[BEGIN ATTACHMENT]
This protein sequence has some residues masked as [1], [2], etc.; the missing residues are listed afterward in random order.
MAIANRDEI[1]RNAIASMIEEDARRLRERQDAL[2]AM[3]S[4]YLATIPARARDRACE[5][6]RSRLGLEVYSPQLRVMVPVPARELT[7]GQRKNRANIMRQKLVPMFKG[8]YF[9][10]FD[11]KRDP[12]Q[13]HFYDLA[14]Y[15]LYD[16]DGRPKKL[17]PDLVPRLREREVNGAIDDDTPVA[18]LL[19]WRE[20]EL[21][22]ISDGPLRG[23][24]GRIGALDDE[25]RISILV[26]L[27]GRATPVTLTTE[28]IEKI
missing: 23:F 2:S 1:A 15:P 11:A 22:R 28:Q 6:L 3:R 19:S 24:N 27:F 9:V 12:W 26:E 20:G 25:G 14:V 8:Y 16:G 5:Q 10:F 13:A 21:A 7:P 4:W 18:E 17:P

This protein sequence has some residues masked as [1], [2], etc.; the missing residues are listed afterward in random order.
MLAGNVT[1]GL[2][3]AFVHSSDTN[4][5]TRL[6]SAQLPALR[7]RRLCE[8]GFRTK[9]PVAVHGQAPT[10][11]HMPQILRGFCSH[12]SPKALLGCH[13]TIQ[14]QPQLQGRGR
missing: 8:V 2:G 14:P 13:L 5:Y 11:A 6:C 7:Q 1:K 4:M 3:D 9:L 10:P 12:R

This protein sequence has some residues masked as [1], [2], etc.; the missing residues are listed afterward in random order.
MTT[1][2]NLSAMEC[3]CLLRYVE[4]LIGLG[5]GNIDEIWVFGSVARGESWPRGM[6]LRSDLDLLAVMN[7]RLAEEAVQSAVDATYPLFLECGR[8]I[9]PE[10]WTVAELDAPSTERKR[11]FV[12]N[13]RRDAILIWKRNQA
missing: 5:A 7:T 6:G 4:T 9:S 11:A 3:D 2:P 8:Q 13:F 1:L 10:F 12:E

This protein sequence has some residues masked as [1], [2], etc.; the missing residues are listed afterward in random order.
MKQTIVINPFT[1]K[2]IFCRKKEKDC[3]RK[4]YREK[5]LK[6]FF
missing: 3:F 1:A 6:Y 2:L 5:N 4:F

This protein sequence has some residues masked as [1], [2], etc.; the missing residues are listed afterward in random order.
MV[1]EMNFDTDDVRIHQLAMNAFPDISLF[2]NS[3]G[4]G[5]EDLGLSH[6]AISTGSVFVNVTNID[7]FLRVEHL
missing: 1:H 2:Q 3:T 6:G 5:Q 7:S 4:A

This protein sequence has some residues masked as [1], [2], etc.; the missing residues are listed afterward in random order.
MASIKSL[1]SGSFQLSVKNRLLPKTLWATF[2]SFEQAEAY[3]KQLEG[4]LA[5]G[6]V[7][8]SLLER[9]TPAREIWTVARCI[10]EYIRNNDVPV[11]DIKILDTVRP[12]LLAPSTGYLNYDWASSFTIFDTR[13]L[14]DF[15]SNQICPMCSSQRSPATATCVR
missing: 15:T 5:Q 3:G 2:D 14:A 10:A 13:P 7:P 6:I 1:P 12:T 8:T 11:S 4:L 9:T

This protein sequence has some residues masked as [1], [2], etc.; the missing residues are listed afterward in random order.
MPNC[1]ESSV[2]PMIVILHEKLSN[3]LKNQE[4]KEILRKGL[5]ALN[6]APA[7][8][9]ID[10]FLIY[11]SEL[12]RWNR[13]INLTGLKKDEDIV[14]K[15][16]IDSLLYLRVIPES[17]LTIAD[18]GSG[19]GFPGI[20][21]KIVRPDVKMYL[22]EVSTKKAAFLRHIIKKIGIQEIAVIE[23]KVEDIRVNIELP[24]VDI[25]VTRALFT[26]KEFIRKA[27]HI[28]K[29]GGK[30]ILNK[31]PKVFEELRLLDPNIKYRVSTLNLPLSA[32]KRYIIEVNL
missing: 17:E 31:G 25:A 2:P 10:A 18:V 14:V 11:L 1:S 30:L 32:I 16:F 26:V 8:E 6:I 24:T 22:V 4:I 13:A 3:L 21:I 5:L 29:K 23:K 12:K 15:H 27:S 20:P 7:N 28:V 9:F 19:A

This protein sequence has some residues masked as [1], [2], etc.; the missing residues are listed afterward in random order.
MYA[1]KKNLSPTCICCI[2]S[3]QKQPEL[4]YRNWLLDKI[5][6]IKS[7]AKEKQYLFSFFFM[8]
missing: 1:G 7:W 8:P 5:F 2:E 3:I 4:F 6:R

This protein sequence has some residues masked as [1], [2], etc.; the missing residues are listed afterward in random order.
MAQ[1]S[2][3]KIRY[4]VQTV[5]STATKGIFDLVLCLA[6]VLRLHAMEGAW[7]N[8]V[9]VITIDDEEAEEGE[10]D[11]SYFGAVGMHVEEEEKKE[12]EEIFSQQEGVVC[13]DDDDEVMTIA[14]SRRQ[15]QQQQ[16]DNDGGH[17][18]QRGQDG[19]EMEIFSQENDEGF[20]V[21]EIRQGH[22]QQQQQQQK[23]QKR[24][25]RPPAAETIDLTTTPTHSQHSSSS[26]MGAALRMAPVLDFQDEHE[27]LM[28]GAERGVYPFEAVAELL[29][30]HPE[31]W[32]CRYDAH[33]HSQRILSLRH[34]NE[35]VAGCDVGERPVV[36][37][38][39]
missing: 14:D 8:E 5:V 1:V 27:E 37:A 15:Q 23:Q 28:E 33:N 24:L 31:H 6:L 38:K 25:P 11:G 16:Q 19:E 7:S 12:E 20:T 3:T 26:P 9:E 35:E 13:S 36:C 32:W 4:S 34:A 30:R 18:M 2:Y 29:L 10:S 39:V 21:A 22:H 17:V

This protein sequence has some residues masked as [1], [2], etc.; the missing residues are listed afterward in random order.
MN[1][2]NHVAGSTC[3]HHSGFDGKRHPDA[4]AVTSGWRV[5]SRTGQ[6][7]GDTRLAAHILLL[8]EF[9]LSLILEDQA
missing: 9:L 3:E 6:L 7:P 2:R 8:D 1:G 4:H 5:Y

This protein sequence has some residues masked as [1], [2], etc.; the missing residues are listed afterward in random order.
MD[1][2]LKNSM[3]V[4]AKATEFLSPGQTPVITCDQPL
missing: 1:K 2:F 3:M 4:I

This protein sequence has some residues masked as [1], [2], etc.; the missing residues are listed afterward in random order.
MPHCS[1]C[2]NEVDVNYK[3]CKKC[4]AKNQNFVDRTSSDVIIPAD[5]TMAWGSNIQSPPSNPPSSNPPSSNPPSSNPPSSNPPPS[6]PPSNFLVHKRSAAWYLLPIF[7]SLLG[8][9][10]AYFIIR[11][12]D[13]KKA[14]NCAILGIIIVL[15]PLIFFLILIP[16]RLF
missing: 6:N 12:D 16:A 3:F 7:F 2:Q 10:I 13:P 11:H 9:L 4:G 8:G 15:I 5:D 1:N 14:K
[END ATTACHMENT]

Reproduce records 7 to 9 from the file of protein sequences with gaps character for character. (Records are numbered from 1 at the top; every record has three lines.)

This protein sequence has some residues masked as [1], [2], etc.; the missing residues are listed afterward in random order.
MPNC[1]ESSV[2]PMIVILHEKLSN[3]LKNQE[4]KEILRKGL[5]ALN[6]APA[7][8][9]ID[10]FLIY[11]SEL[12]RWNR[13]INLTGLKKDEDIV[14]K[15][16]IDSLLYLRVIPES[17]LTIAD[18]GSG[19]GFPGI[20][21]KIVRPDVKMYL[22]EVSTKKAAFLRHIIKKIGIQEIAVIE[23]KVEDIRVNIELP[24]VDI[25]VTRALFT[26]KEFIRKA[27]HI[28]K[29]GGK[30]ILNK[31]PKVFEELRLLDPNIKYRVSTLNLPLSA[32]KRYIIEVNL
missing: 17:E 31:G 25:A 2:P 10:A 18:V 14:V 11:L 1:S 30:L 32:I 16:F 26:V 8:E 6:I 24:T 22:V 4:I 13:A 3:L 21:I 5:L 29:K 23:K 12:K 15:H 27:S 20:P 7:N 28:V 9:F 19:A

This protein sequence has some residues masked as [1], [2], etc.; the missing residues are listed afterward in random order.
MYA[1]KKNLSPTCICCI[2]S[3]QKQPEL[4]YRNWLLDKI[5][6]IKS[7]AKEKQYLFSFFFM[8]
missing: 1:G 7:W 8:P 5:F 2:E 3:I 4:F 6:R

This protein sequence has some residues masked as [1], [2], etc.; the missing residues are listed afterward in random order.
MAQ[1]S[2][3]KIRY[4]VQTV[5]STATKGIFDLVLCLA[6]VLRLHAMEGAW[7]N[8]V[9]VITIDDEEAEEGE[10]D[11]SYFGAVGMHVEEEEKKE[12]EEIFSQQEGVVC[13]DDDDEVMTIA[14]SRRQ[15]QQQQ[16]DNDGGH[17][18]QRGQDG[19]EMEIFSQENDEGF[20]V[21]EIRQGH[22]QQQQQQQK[23]QKR[24][25]RPPAAETIDLTTTPTHSQHSSSS[26]MGAALRMAPVLDFQDEHE[27]LM[28]GAERGVYPFEAVAELL[29][30]HPE[31]W[32]CRYDAH[33]HSQRILSLRH[34]NE[35]VAGCDVGERPVV[36][37][38][39]
missing: 14:D 8:E 5:V 1:V 27:E 37:A 15:Q 23:Q 28:E 33:N 24:L 31:H 6:L 38:K 25:P 11:G 16:Q 19:E 7:S 12:E 20:T 3:T 26:P 9:E 35:E 13:S 36:C 32:W 4:S 34:A 30:R 18:M 2:Y 29:L 10:S 39:V 21:A 22:H 17:V